We have been seeing all of it right here, snow, rain, a steady mix of it. Earlier today, it was a steady downpour of snow. Right now, we are seeing rain. And I just want to show you the difference between those two. If you just look down here, we have been watching the snow accumulate, John, on this side and other grassy parts of the area where we're standing, but right now, literally at my feet, you see almost like a mini-river of water.

What we're seeing is some of this rain that's been falling since the snow kind of stopped melt away some of this snow, causing some of this water to run off. Obviously, a lot of the people in this area are hoping that continues. I'm sure they could probably live with the rain more than the snow.

Here in Irwin, we are about 20 miles outside of Pittsburgh. We have been seeing this, in Pittsburgh, obviously, snow as well. I spoke with a Pennsylvania Department of Transportation official earlier. They said tonight they are going to have a full force, all of their crews, about 80-plus trucks, out in full force, John, about 135 people, mechanics, plowers, salt trucks working in 12-hour shifts well into tomorrow.

Obviously, safety is of a prime concern. They tell me that not only should you be careful on the roads tonight if you're out here driving, but also please let the salt trucks, give them room to do their work -- John.

BERMAN: Public service announcement from Shannon Travis. I hope you brought a change of socks, Shannon. Thank you so much outside Pittsburgh right now.


BERMAN: So if you have ever been on a flight in the U.S., there's a good chance you have been through Atlanta. It has the world's busiest airport, Hartsfield-Jackson, where many a layover has become a reluctant stay-over in years past.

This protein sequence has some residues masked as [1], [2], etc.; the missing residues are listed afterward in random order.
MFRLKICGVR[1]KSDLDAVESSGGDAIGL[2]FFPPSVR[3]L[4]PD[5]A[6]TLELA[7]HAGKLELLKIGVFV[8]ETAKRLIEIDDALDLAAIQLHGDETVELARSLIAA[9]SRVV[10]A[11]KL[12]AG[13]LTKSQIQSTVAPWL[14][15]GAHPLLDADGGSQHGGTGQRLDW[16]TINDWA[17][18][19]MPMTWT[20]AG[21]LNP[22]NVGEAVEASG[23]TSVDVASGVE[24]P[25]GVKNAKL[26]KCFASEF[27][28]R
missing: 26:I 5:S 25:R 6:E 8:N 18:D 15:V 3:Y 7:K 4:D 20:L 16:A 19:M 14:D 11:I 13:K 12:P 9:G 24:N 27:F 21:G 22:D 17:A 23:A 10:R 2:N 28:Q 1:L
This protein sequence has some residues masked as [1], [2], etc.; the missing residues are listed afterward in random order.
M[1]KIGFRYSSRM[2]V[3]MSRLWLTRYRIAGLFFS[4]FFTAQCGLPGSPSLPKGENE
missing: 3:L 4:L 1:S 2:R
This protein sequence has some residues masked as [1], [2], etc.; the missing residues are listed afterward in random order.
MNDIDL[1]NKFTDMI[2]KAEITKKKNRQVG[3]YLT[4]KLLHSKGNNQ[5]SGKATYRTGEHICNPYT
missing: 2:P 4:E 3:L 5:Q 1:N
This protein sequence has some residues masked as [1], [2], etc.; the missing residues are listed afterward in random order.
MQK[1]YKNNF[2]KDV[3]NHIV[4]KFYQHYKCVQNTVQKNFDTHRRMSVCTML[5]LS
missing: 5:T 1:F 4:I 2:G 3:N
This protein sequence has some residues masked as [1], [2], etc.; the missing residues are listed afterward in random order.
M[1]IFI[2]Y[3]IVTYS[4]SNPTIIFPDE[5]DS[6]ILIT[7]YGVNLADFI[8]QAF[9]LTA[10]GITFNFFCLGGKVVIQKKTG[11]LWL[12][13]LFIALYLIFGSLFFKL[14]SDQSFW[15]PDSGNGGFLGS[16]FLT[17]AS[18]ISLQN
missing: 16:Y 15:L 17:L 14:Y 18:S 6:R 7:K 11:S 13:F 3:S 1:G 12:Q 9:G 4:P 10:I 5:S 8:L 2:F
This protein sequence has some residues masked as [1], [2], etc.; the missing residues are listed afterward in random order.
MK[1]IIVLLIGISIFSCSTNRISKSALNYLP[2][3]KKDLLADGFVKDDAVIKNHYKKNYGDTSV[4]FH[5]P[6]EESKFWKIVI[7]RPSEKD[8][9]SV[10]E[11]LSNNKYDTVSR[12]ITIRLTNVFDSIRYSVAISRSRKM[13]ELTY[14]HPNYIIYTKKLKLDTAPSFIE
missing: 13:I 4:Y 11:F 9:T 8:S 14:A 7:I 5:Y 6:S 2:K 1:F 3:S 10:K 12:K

Our own Martin Savidge has been watching the arrival and departure board all day.

What's the cancellation situation, Martin?

MARTIN SAVIDGE, CNN CORRESPONDENT: John, it's starting to look not as nice as it did earlier in the day. We have got about 1.8 million people that are going to go through this airport over this holiday period.

BERMAN: We just lost Martin.


BERMAN: All right, we have lost Martin Savidge in Atlanta right now.

What he was about to tell you is that the air situation in that airport not great. Starting to see some cancellations there, certainly delays. Before, he was saying he has seen delays of 30 to 40 minutes, which seemed to be getting longer as the days go on. We will get an update from all these people over the next few hours, the travel situation not at all good right now.

Turning now to the world lead, China has tried to claim almost a million square miles of the Pacific Ocean known as the East China Sea and over the weekend, it declared much of that is inside its air defense zone. And here's how much the U.S. military respects that, apparently. Earlier, it flew two B-52 bombers right through that new air zone without complying with Chinese demands for a heads-up.

I want to bring in our Pentagon correspondent, Barbara Starr.

Barbara, explain what's going on here.